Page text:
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In the Shadow of Navalny affair, what remains of the Russian opposition?

MOSCOW – A legal ban on the main Russian opposition group. Attempted assassination of a critic of the Kremlin followed by his imprisonment. Almost general bans on street demonstrations. A tightening of the repression against the independent media.

Russian domestic politics have taken a difficult turn over the past year – perhaps, as some say, because of leaders’ fear of economic discontent or, as others suggest, of a consolidation of the power in the Kremlin by a clan of security officials.

President Biden has said he will oppose the crackdown in Russia when he meets with President Vladimir V. Putin for the first two leaders’ summit next week in Geneva.

Mr Putin, for his part, said that Russia’s internal affairs are not open to discussion, and certainly not that different from political turmoil in other countries.

“Views on our political system may differ,” Putin told officials of international news agencies last week. “Just give us the right, please, to figure out how to organize this part of our life. “

Prior to this year, the Russian political system had been described as “soft authoritarianism”. This allowed space for criticism and a mostly free internet, unlike China, but left no viable path for opposition figures to gain power through elections.

Russian analysts and politicians have divided the opposition into two categories: “systemic” and “non-systemic”.

The “systemic” opposition includes parties in parliament widely recognized as being controlled behind the scenes by Mr. Putin’s national political advisers in the Kremlin.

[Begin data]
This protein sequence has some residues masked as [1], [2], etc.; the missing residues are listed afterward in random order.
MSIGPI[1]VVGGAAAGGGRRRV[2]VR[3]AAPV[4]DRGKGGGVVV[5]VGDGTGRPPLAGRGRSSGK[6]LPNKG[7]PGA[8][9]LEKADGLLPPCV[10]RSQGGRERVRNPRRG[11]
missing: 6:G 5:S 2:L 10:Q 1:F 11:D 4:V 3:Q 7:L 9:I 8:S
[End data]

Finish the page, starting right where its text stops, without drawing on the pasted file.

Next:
They champion local causes and even campaign aggressively against ruling party politicians in local, regional and parliamentary elections. Politicians from these parties have at times swung to boldly challenge the Kremlin – but this usually leads to their expulsion from parties, arrest or exile.

The smaller and besieged “non-systemic” opposition, by contrast, openly challenged Mr. Putin’s regime and demanded that he be removed from office. Its members have struggled to get candidates at the polls and have been blacklisted by state media.

What has changed this year is the ousting of the “non-systemic” opposition and its leader, Aleksei A. Navalny, who narrowly survived a poisoning attempt last year and was subsequently imprisoned.

Russian government officials usually nominate nominal opposition parties in parliament that actually support Mr Putin. They flourished. These parties hold 114 seats in the 450-seat Russian Parliament.

The Communist Party, for example, openly espouses an even deeper return to Soviet-style rule. The Liberal Democratic Party and its lightning rod leader Vladimir Zhirinovsky are promoting a populist and nationalist program.

Such “systemic” parties also occupy right-wing and pro-business niches and even promote policies that overlap with those promoted by the real repressed opposition.

A new party called New People, for example, has promoted reforms appealing to Russia’s emerging urban middle class in much the same way as Mr. Navalny’s group, with the distinction that it does not directly criticize Mr. Putin or does not call for the end of his 20-plus-year reign as president or prime minister.